National Catholic Reporter
The Independent Newsweekly
Issue Date:  July 16, 2004

Giving up the guilt-resentment-rage cycle


Several months ago, my husband and I rented the movie “The Spanish Prisoner.” It’s a complex screenplay by David Mamet, full of his signature dialogue -- stark and pithy. One brief conversation was so striking that we stopped the movie and rewound it several times just to write it down. The scene involves two men, one advising the other who thinks his company is cheating him. The adviser says,

“I think you’ll find if what you’ve done is as valuable as you say it is -- if they are indebted to you morally, but not legally -- my experience is they will give you nothing. [Pause] And they will begin to act cruelly toward you.”

“Why?” asks the other.

“To suppress their guilt.”

Willard Gaylin, in his remarkable little book Feelings, suggests that difficult feelings (guilt, anger, envy and so on) are signals: encoded messages that say, “Something is wrong! Figure it out! Fast!” We want -- we need -- to resolve these feelings. The resolution of guilt is forgiveness. (Or we can decide that what we did isn’t really our idea of wrong, but that of our parents or the church or society. But that’s another story.)

When we do something we believe to be wrong and we don’t seek forgiveness, the guilt festers. Left unresolved, guilt may morph into shame, a much more debilitating state. When we feel guilty, it’s about something we’ve done -- it’s still external -- but when we feel shame, we are ashamed of ourselves. Shame is a kind of death.

If we want to avoid shame but lack the insight or humility or courage to seek forgiveness, what do we do with our guilt? Gaylin explains that unresolved guilt is so uncomfortable that it leads to resentment of the very person we’ve wronged, which leads to rage.

Mamet’s screenplay is about the workplace and I suspect most laid-off employees have experienced something like this. Former bosses and colleagues become distant and cold. Bosses feel guilty about firing someone, even if it was best for the business. Colleagues feel guilty that they are keeping their jobs. And, very often, there is some mitigating behavior that might have contributed to the misfortune of the one who was fired: failure to follow due process or a bit of ill-placed office gossip.

In any case, when people treat you cruelly and you can’t figure out what you did to them, it might be enlightening to take a look at what they did to you.

As I began this writing, I was thinking about close-to-home hurts, but I wonder if this cycle of guilt-resentment-rage influences international affairs. Do soldiers treat prisoners cruelly (or nations declare war) because they feel guilty about what they themselves have become?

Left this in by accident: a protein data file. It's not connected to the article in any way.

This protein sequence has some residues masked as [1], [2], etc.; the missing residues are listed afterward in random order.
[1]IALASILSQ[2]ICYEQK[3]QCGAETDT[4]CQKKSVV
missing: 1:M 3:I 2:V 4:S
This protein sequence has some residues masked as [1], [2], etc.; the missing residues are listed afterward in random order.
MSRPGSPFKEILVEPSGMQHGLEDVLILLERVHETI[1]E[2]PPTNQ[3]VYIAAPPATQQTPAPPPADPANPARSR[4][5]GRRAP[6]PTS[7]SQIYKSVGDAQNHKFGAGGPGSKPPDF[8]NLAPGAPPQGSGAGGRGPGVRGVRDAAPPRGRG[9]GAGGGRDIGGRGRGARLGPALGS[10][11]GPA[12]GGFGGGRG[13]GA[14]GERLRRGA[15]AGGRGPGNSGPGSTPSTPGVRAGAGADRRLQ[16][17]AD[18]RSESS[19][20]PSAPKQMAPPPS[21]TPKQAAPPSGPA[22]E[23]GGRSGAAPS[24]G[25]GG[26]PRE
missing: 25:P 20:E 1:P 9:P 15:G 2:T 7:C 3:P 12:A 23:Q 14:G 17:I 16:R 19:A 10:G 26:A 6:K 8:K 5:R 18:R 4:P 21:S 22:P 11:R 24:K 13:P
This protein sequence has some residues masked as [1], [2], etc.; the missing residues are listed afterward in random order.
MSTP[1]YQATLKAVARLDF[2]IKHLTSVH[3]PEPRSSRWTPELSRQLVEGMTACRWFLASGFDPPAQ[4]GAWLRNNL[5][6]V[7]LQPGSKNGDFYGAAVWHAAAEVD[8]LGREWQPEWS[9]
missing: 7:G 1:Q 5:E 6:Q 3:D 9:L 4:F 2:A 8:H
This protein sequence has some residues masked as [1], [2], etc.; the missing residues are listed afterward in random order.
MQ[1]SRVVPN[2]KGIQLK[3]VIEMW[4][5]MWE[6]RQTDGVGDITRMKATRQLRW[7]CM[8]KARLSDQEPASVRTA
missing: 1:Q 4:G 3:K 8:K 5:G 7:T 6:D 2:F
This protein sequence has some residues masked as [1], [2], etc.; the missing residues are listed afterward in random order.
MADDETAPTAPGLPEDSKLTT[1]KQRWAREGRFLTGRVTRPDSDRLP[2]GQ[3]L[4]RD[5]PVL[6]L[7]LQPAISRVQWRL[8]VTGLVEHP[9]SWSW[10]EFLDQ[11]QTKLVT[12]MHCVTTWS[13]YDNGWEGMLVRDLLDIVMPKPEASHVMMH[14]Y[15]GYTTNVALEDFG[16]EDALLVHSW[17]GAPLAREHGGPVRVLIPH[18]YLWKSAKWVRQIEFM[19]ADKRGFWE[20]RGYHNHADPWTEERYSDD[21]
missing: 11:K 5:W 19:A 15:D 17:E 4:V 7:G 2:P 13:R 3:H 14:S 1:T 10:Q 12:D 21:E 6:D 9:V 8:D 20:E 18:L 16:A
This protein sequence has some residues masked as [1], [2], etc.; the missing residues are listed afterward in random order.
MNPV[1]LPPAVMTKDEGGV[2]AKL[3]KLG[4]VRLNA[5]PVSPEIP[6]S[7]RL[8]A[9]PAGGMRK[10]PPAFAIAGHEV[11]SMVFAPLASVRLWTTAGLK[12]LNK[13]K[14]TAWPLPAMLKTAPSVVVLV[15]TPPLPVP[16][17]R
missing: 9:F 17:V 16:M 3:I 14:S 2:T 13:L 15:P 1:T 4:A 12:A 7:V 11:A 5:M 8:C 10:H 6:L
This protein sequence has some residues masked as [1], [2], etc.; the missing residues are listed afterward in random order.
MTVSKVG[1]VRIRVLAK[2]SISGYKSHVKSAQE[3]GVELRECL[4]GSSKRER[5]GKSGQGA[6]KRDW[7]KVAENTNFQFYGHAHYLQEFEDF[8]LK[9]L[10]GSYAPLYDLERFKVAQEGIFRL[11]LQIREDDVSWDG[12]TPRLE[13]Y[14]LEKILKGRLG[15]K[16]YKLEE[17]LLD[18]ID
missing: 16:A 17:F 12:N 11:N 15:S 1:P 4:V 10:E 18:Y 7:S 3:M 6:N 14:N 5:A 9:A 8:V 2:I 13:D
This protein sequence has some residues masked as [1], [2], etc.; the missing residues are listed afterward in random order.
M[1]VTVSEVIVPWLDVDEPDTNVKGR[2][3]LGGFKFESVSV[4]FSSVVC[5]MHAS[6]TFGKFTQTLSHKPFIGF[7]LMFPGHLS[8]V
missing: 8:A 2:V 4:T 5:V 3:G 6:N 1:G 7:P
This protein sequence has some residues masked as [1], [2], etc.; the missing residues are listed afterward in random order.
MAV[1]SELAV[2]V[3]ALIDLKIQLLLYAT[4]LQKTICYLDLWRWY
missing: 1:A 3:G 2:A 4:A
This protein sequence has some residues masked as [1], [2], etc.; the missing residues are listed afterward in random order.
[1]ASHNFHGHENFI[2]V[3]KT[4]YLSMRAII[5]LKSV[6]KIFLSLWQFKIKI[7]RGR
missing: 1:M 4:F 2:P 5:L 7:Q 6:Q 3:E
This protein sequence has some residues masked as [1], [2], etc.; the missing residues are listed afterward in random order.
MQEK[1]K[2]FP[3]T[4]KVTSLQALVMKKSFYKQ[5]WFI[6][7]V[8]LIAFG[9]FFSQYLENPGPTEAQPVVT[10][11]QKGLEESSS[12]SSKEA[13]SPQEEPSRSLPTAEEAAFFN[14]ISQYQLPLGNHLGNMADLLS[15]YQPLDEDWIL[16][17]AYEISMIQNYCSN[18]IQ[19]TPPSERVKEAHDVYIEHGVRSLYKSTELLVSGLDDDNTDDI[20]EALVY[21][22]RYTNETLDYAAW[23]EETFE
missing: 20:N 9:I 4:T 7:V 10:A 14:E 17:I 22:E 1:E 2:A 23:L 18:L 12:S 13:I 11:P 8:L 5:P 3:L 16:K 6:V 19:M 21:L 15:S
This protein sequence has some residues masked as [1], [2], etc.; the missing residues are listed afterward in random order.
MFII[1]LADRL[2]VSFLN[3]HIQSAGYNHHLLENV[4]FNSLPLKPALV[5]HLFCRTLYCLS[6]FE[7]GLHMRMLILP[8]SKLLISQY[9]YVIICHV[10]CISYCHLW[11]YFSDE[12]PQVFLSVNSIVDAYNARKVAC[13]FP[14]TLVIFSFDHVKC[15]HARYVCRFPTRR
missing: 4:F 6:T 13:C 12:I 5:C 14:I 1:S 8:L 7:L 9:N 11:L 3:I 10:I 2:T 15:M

Maybe it’s related -- the difficulty we have forgiving those who have hurt us personally and the forging of international peace. Maybe we shouldn’t pray for peace in Iraq if we can’t forgive each other in our families, religious communities, workplaces and parishes.

How do we break the cycle and make peace?

I suppose the first thing would be to stop clinging self-righteously to that high road. We are all tempted to care about our well-being more than the truth. If we speak up for an unjustly terminated colleague, we might lose our job. And if we were the one who lost our job or were otherwise victimized … well, it hurts. No doubt about that.

But victims have to be careful not to stay center stage too long, whether one is the media’s sympathetic victim of the moment or on the stage of our own minds, where we are always the starring heroic martyr. Several problems arise with remaining center stage too long, not the least of which is bad drama. The audience gets bored and goes home.

Another problem is that there are other victims waiting in the wings who are also deserving of our attention, our time, our compassion. They need to tell their stories, too. And as the only way we Americans say we’re sorry is to give away buckets of money, I wonder how a victim avoids victimizing someone else. Too often the money doesn’t come from the victimizer -- it comes from the taxpayers, the parishioners, the folks. Just as there is a victim inside every terrorist, there is also a terrorist inside every victim -- God didn’t make us all that different from each other -- and the prayer of every victim should be, “Please God, help me not to do that.”

Most of the lessons of losing cannot be learned on stage -- we’re too busy playing our one-dimensional role of Good Guy -- but privately in our little closets where we weep alone, or if we’re lucky, with a good friend or two. If we stay in that closet long enough and cry hard enough, we’ll eventually find that loss turning into something that will work for us. And then we can rewrite the ending of our play. That is the great task of our life: to rewrite the ending until we all get into heaven together -- terrorist and victim; abuser and abused; enemy and friend.

Paige Byrne Shortal writes from her home in rural Missouri.

National Catholic Reporter, July 16, 2004

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